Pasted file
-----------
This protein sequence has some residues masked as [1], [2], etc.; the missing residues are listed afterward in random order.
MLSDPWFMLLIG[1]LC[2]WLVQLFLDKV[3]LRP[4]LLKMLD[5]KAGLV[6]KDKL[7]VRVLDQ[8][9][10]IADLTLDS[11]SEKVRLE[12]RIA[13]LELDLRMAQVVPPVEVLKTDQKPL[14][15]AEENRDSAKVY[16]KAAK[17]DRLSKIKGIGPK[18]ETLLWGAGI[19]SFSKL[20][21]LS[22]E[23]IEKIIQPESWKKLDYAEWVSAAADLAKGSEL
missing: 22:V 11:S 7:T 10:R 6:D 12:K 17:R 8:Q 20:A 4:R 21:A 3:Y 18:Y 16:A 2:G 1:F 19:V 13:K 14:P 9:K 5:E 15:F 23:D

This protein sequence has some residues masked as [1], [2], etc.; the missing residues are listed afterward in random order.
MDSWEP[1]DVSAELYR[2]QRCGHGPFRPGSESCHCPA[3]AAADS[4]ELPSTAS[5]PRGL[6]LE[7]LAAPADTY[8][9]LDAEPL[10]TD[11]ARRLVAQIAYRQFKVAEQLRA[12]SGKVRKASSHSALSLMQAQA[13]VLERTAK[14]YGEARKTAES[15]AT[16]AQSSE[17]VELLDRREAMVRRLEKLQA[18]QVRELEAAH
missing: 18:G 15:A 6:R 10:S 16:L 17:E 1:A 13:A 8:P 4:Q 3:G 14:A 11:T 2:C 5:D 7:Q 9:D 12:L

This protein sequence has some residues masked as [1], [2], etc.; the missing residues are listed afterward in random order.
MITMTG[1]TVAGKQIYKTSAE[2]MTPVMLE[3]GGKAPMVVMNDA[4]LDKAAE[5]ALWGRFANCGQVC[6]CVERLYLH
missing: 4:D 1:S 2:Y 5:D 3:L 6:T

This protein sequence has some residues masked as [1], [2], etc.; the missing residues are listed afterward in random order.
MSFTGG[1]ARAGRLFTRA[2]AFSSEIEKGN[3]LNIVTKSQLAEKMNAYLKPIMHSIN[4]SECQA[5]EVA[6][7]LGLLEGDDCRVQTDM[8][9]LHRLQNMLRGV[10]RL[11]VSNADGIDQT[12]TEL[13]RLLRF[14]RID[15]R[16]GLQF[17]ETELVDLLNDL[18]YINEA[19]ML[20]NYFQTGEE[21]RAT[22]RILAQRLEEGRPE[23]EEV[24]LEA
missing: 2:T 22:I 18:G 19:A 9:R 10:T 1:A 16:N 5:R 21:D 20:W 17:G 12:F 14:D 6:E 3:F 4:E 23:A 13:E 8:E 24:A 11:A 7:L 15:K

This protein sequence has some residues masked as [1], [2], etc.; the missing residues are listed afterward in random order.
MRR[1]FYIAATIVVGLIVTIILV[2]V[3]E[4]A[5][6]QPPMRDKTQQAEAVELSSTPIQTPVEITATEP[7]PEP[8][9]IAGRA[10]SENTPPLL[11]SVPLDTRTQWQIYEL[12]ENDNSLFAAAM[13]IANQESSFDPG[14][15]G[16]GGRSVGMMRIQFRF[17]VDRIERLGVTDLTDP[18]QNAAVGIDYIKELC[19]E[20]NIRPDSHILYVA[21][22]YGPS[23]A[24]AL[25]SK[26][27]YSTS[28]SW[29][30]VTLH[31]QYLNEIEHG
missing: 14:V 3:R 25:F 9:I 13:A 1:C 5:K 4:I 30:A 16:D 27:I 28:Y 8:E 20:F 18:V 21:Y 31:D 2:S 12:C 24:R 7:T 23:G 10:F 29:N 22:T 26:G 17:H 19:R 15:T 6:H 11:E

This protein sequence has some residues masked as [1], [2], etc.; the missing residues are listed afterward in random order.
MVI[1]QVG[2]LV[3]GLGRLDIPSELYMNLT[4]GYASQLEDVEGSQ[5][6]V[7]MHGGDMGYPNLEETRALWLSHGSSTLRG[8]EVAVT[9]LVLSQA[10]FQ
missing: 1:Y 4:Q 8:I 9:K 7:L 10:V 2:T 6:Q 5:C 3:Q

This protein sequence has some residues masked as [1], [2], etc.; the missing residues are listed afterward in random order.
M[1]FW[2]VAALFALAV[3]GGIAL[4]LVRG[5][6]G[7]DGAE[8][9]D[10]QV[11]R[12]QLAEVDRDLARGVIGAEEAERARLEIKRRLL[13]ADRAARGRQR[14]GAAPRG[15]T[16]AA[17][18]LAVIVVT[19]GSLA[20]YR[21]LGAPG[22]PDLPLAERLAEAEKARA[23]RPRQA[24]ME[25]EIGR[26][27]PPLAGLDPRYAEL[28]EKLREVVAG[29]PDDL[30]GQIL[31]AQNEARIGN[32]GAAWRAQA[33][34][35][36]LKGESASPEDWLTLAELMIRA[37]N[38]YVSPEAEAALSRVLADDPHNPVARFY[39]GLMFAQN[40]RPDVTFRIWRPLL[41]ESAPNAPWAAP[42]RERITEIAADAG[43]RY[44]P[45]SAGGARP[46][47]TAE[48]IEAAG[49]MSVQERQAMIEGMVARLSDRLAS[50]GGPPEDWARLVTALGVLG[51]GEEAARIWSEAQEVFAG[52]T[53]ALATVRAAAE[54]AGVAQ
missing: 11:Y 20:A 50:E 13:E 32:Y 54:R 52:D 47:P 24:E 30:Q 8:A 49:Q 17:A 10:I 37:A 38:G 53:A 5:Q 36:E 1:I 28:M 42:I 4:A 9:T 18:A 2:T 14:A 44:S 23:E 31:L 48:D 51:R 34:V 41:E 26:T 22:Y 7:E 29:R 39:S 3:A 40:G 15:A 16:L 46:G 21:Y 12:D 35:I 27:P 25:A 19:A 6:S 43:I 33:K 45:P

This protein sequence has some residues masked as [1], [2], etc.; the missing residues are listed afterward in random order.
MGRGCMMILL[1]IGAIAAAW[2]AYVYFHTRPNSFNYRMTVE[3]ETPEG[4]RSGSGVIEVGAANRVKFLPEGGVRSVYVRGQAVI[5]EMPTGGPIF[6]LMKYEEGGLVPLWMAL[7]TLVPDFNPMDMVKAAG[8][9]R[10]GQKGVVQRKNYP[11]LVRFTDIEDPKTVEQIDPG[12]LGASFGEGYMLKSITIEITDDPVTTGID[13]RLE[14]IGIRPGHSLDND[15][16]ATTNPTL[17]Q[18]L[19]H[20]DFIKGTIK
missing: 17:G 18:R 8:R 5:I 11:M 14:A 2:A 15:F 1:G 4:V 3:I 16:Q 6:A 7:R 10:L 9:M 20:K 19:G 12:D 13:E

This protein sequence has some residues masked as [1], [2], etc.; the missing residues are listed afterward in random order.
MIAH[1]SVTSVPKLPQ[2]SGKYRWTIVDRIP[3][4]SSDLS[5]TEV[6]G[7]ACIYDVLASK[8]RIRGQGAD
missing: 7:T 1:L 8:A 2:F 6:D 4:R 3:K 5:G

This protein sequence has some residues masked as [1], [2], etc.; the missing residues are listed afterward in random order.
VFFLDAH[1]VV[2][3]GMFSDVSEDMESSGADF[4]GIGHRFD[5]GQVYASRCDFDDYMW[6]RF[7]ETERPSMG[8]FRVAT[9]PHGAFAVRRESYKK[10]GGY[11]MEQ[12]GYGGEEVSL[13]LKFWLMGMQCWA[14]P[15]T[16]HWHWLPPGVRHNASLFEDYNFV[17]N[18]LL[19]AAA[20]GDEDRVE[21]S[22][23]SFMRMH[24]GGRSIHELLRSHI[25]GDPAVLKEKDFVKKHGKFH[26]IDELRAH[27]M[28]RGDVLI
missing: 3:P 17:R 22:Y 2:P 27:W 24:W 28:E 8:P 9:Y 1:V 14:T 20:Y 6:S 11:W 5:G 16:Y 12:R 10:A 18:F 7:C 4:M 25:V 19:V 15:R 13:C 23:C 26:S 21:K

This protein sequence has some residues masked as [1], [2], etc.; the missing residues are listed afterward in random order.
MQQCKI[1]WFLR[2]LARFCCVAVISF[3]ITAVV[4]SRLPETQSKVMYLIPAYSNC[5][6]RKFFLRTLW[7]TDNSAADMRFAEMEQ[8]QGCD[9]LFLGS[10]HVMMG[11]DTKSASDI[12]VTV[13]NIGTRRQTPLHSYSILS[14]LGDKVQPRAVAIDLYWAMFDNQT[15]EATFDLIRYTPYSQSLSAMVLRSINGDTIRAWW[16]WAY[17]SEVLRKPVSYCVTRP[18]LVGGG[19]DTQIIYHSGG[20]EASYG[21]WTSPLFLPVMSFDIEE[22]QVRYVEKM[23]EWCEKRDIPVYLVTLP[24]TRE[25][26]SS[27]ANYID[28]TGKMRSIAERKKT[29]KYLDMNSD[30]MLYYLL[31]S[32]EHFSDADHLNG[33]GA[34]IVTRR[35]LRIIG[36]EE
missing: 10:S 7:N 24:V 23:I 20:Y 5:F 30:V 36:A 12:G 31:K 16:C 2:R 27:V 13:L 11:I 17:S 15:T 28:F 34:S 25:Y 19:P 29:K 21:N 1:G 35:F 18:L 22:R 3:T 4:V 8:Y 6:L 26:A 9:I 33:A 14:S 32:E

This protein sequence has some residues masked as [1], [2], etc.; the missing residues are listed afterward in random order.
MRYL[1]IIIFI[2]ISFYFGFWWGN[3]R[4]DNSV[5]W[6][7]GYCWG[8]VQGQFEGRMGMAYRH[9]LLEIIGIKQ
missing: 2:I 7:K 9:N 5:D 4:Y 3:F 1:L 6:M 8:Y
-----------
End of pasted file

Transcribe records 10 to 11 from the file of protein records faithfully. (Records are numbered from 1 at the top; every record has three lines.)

This protein sequence has some residues masked as [1], [2], etc.; the missing residues are listed afterward in random order.
VFFLDAH[1]VV[2][3]GMFSDVSEDMESSGADF[4]GIGHRFD[5]GQVYASRCDFDDYMW[6]RF[7]ETERPSMG[8]FRVAT[9]PHGAFAVRRESYKK[10]GGY[11]MEQ[12]GYGGEEVSL[13]LKFWLMGMQCWA[14]P[15]T[16]HWHWLPPGVRHNASLFEDYNFV[17]N[18]LL[19]AAA[20]GDEDRVE[21]S[22][23]SFMRMH[24]GGRSIHELLRSHI[25]GDPAVLKEKDFVKKHGKFH[26]IDELRAH[27]M[28]RGDVLI
missing: 3:P 17:R 22:Y 2:P 27:W 24:W 28:E 8:P 9:Y 1:V 14:T 20:Y 6:S 11:W 5:G 16:Y 12:R 10:A 18:F 7:C 4:M 25:V 19:V 15:R 13:C 23:C 26:S 21:K

This protein sequence has some residues masked as [1], [2], etc.; the missing residues are listed afterward in random order.
MQQCKI[1]WFLR[2]LARFCCVAVISF[3]ITAVV[4]SRLPETQSKVMYLIPAYSNC[5][6]RKFFLRTLW[7]TDNSAADMRFAEMEQ[8]QGCD[9]LFLGS[10]HVMMG[11]DTKSASDI[12]VTV[13]NIGTRRQTPLHSYSILS[14]LGDKVQPRAVAIDLYWAMFDNQT[15]EATFDLIRYTPYSQSLSAMVLRSINGDTIRAWW[16]WAY[17]SEVLRKPVSYCVTRP[18]LVGGG[19]DTQIIYHSGG[20]EASYG[21]WTSPLFLPVMSFDIEE[22]QVRYVEKM[23]EWCEKRDIPVYLVTLP[24]TRE[25][26]SS[27]ANYID[28]TGKMRSIAERKKT[29]KYLDMNSD[30]MLYYLL[31]S[32]EHFSDADHLNG[33]GA[34]IVTRR[35]LRIIG[36]EE
missing: 10:S 7:N 24:V 23:I 20:Y 5:F 30:V 36:A 12:G 31:K 16:C 2:R 27:V 13:L 11:I 17:S 15:T 28:F 34:S 25:Y 19:P 29:K 21:N 1:G 35:F 18:L 22:R 3:T 4:V 8:Y 6:L 26:A 9:I 33:A 14:S 32:E